Let $G=GL_n$ and $U_-$ the set of all lower unipotent triangular matrices. Then by Gauss Decomposition, we have $G = U_-B$, where $B$ is the set of all upper triangular matrices. The group $U_-$ acts on $G$ by left multiplication. Since $G = U_-B$, we have an embedding $B \hookrightarrow U_-B/U_- = G/U_-$. Therefore $\mathbb{C}[G/U_-] \hookrightarrow \mathbb{C}[B]$. We have $\mathbb{C}[G/U_-] = \oplus_{\lambda} V_{\lambda}$, where $\lambda$ is a dominant weight and $V_{\lambda}$ is the highest weight module of $U(\mathfrak{g})$ with highest weight $\lambda$, where $\mathfrak{g}$ is the Lie algebra of $G$.

My question is: how to write $\mathbb{C}[G/U_-]=\oplus_{\lambda} V_{\lambda}$ explicitly?

For example, let $G = GL_3$. Then \begin{align} \mathbb{C}[G/U_-] = \mathbb{C}[g_{11}, g_{12}, g_{13}], \end{align} where $g_{11}, g_{12}, g_{13}$ are coordinate functions which sends a matrix $x$ to matrix coefficients $x_{11}, x_{12}, x_{13}$ respectively. How to write the $V_{\lambda}$ in \begin{align} \mathbb{C}[G/U_-] = \mathbb{C}[g_{11}, g_{12}, g_{13}]=\oplus_{\lambda} V_{\lambda} \end{align} explicitly? Thank you very much.

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    $\begingroup$ It is not true that $G = U_- B$ (unless $n = 1$, I guess). The set $U_- B$ is dense and open, but it is only the "big cell" of the Bruhat decomposition, and there are other (lower-dimensional) cells that are needed to get all of $G$. However, you are right that there is an embedding $\mathbb{C}[G/U_-] \hookrightarrow \mathbb{C}[B]$. (In your example, don't you also need the functions $g_{22}$, $g_{23}$, and $g_{33}$?) $\endgroup$ May 3, 2016 at 3:40

2 Answers 2


The subspace $V_\lambda$ is very easy to see. Since $U^-$ is normalized by the maximal torus $T$ there is an action of $T$ on $G/U^-$ on the right. This means that $\mathbb C[G/U^-]$ carries a multigrading and $V_\lambda$ is just one of the multihomogeneous pieces.

The problem is now that $\mathbb C[G/U^-]$ is very complicated as a ring. The case $G=SL(2)$ is deceiving. Here $\mathbb C[G/U^-]$ is indeed a polynomial ring in two variables and the $V_\lambda$ are the binary forms of degree $\lambda$.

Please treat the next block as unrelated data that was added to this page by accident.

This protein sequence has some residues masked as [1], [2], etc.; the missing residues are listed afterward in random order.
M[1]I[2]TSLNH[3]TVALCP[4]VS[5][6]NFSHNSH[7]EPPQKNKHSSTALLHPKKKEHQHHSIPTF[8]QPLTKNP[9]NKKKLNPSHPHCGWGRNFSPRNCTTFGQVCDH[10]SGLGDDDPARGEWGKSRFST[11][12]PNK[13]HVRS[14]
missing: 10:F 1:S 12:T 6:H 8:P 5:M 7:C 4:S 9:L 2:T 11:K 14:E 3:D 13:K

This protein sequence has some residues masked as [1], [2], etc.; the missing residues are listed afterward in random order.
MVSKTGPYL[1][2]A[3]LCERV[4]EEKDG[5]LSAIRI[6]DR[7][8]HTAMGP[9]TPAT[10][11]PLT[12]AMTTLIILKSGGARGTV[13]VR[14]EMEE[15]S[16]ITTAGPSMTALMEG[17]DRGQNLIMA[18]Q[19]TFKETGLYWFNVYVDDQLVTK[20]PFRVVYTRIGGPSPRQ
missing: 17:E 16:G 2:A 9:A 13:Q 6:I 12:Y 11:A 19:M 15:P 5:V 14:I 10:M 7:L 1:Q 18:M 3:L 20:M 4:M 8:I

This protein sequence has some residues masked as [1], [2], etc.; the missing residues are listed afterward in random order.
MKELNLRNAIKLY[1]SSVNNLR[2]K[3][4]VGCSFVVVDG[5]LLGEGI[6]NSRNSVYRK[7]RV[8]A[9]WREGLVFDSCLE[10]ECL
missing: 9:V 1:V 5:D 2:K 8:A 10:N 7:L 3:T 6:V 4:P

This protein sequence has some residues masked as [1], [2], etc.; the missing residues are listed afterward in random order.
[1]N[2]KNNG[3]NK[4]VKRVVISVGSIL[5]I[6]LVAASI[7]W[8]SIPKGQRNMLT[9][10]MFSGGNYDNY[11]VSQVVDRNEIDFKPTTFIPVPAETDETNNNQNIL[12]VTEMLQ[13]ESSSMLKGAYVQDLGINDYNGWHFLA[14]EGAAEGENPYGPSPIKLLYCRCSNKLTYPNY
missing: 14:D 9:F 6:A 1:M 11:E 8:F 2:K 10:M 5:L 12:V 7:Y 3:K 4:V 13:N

In general, $\mathbb C[G/U^-]$ is generated by the coordinate functions on all fundamental representations. The relations can be shown to be all quadratic, a generalization of the Plücker relations. For example for $G=GL(n)$ the ring is generated by all "left justified" $m\times m$-minors for $m=1,\ldots,n$.

So your description of $\mathbb C[G/U^-]$ for $G=GL(3)$ is incorrect. In fact $G/U^-$ is $6$-dimensional. The right hand side is the affine cone over a partial flag variety namely the projective plane, hence affine $3$-space.

The description of $\mathbb C[G/U^-]$ as a ring is precisely the purpose of standard monomial theory. There, one constructs a set of monomials which forms a $\mathbb C$-basis and describes multiplication by straightening laws.

  • $\begingroup$ thank you very much. Is the action of $T$ on $G/U^-$ given by the following formula $G/U^- \times T \to G/U^-$, $(gU^-, t) \mapsto gt'U^-$ ($t'$ satisfies $t'U^- = U^- t$)? Since we have an action $G/U^- \times T \to G/U^-$, there is a coaction $\mathbb{C}[G/U^-] \to \mathbb{C}[G/U^-] \otimes \mathbb{C}[T]$. What is the corresponding multigrading on $\mathbb{C}[G/U^-]$? $\endgroup$ May 3, 2016 at 8:40
  • $\begingroup$ First: $t'=t$. Second: $f$ is homogeneous of degree $\lambda$ if the coaction sends $f$ to $f\otimes\lambda$. $\endgroup$ May 3, 2016 at 10:59
  • $\begingroup$ I have another question. How to write the map $\mathbb{C}[G/U_-] \hookrightarrow \mathbb{C}[B]$ explicitly? For example, let $G = GL_2$. Then we have $\mathbb{C}[G/U_-] = \mathbb{C}[g_{11}, g_{21}, g_{11}g_{22} - g_{12} g_{21}]$ and $\mathbb{C}[B] = \mathbb{C}[b_{11}, b_{12}, b_{22}]$. What are the images of $g_{11}, g_{21}, g_{11}g_{22} - g_{12} g_{21}$? $\endgroup$ May 3, 2016 at 12:33

It's slightly nicer to look at $M_n // U_-$ instead of $GL(n) // U_-$, since then we're looking at a subring of invariants inside a polynomial ring. Namely, the subring generated by all determinants that use any $k$ rows and the left $k$ columns (for all $k=1,\ldots,n$); there are $2^n-1$ choices of row set.

These Plücker coordinates form a SAGBI basis for this ring, making it easy to write down a basis for each $T\times T$-weight space, in bijection with the relevant Gel$'$fand-Cetlin patterns. (Specifically, there are $2^n-1$ patterns consisting of only $0,1$, which are in obvious bijection with the Plücker coordinates. Then any pattern is canonically (though not uniquely) a sum of these basic patterns, suggesting the corresponding monomial.) This is in Miller and Sturmfels' "Combinatorial Commutative Algebra", chapter 14.


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